International Association for Cryptologic Research

International Association
for Cryptologic Research

CryptoDB

As of 11/2019, ToSC and TCHES are no longer being indexed due to problems with the RUB server

Elena Andreeva

Affiliation: KU Leuven

Publications

Year
Venue
Title
2017
TOSC
Turning Online Ciphers Off
CAESAR has caused a heated discussion regarding the merits of one-pass encryption and online ciphers. The latter is a keyed, length preserving function which outputs ciphertext blocks as soon as the respective plaintext block is available as input. The immediacy of an online cipher affords a clear performance advantage, but it comes at a price: ciphertext blocks cannot depend on later plaintext blocks, limiting diffusion and hence security. We show how one can attain the best of both worlds by providing provably secure constructions, achieving full cipher security, based on applications of an online cipher around blockwise reordering layers. Explicitly, we show that with just two calls to the online cipher, prp security up to the birthday bound is both attainable and maximal. Moreover, we demonstrate that three calls to the online cipher suffice to obtain beyond birthday bound security. We provide a full proof of this for a prp construction, and, in the ±prp setting, security against adversaries who make queries of any single length. As part of our investigation, we extend an observation by Rogaway and Zhang by further highlighting the close relationship between online ciphers and tweakable blockciphers with variable-length tweaks.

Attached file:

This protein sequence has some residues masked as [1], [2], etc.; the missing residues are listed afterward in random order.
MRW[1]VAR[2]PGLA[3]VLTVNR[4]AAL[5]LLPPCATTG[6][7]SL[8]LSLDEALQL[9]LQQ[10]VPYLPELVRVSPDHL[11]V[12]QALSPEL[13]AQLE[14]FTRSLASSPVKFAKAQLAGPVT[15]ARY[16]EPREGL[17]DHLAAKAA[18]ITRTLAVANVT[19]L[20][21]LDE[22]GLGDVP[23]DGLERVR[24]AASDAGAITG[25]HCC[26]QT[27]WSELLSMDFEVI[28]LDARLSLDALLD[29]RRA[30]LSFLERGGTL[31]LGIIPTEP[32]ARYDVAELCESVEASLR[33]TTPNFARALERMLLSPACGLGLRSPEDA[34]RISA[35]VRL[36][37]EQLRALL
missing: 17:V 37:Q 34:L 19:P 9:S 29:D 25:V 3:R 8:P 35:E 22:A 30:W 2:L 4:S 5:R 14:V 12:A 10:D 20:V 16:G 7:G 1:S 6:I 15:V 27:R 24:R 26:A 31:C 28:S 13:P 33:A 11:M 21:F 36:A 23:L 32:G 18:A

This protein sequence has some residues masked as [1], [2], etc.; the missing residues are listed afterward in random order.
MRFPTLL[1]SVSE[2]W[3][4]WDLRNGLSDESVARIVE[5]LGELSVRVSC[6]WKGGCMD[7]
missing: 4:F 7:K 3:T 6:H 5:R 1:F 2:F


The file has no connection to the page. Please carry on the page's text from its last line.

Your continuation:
2016
JOFC
2015
EPRINT
2015
EPRINT
2015
FSE
2014
EPRINT
2014
ASIACRYPT
2014
FSE
2014
FSE
2013
CRYPTO
2013
ASIACRYPT
2013
FSE
2010
EPRINT
On the Indifferentiability of the Gr{\o}stl Hash Function
Elena Andreeva Bart Mennink Bart Preneel
The notion of indifferentiability, introduced by Maurer et al., is an important criterion for the security of hash functions. Concretely, it ensures that a hash function has no structural design flaws and thus guarantees security against generic attacks up to the exhibited bounds. In this work we prove the indifferentiability of Gr{\o}stl, a second round SHA-3 hash function candidate. Gr{\o}stl combines characteristics of the wide-pipe and chop-Merkle-Damg{\aa}rd iterations and uses two distinct permutations P and Q internally. Under the assumption that P and Q are random l-bit permutations, where l is the iterated state size of Gr{\o}stl, we prove that the advantage of a distinguisher to differentiate Gr{\o}stl from a random oracle is upper bounded by O((Kq)^4/2^l), where the distinguisher makes at most q queries of length at most K blocks. For the specific Gr{\o}stl parameters, this result implies that Gr{\o}stl behaves like a random oracle up to q=O(2^{n/2}) queries, where n is the output size. Furthermore, we show that the output transformation of Gr{\o}stl, as well as `Gr{\o}stail' (the composition of the final compression function and the output transformation), are clearly differentiable from a random oracle. This renders out indifferentiability proofs which rely on the idealness of a final state transformation.